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J Biol Chem. 2005 Mar 25;280(12):11093-100. Epub 2005 Jan 18.

Characterization of the protein dimerization domain responsible for assembly of functional selenodeiodinases.

Author information

  • 1Molecular Endocrinology Laboratory, Department of Cell and Molecular Physiology, University of Massachusetts Medical School, Worcester, Massachusetts 01655, USA. jack.leonard@umassmed.edu

Abstract

Thyroid hormone metabolism is catalyzed by a small family of selenoenzymes. Type I deiodinase (D1) is the best characterized family member and is an integral membrane protein composed of two 27-kDa subunits that assemble to a functional holoenzyme after translation. To characterize the protein domain(s) responsible for this post-translational assembly event, we used deletion/truncation analysis coupled with immune depletion assays to map the dimerization domain of D1. The results of our studies show that a highly conserved sequence of 16 amino acids in the C-terminal half of the D1 subunit, -D148FL-YI-EAH-DGW163-, serves as the dimerization domain. Based on the high conservation of this domain, we synthesized a novel bait peptide-green fluorescent protein fusion probe (DDD(GFP)) to examine holoenzyme assembly of other family members. Overexpression of either the DDD(GFP) or an inert D1 subunit (M4) into SeD2 (accession number U53505)-expressing C6 cells specifically led to the loss of >90% of the catalytic activity. Catalytically inactive D2 heterodimers composed of SeD2: DDD(GFP) subunits were rescued by specific immune precipitation with anti-SeD2 IgG, suggesting that SeD2 requires two functional subunits to assemble a catalytically active holoenzyme. These findings identify and characterize the essential dimerization domain responsible for post-translational assembly of selenodeiodinases and show that family members can intermingle through this highly conserved protein domain.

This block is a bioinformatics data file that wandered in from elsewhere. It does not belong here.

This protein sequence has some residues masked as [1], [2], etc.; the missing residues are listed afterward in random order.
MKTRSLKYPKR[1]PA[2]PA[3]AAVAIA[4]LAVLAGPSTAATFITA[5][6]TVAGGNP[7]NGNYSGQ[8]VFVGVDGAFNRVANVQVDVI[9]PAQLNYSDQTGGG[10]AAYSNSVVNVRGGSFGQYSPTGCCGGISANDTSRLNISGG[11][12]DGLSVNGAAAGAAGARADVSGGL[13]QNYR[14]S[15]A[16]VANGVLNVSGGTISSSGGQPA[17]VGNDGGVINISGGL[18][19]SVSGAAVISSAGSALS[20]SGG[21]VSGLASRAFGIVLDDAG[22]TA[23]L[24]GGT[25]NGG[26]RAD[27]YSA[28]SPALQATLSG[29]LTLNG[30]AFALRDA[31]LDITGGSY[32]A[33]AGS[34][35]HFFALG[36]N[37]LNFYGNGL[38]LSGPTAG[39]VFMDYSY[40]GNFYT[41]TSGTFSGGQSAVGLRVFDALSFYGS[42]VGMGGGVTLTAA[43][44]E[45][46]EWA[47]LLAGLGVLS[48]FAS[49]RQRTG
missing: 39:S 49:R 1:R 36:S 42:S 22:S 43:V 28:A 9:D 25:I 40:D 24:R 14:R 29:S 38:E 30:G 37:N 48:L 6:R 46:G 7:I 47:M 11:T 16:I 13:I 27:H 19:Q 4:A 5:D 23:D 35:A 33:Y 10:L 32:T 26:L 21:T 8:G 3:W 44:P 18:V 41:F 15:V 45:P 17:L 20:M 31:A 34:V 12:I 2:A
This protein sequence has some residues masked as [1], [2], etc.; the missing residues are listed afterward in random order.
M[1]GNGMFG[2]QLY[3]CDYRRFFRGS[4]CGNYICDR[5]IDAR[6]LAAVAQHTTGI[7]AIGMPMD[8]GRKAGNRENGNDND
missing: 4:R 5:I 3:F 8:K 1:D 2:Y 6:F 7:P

PMID:
15659403
DOI:
10.1074/jbc.M500011200
[PubMed - indexed for MEDLINE]
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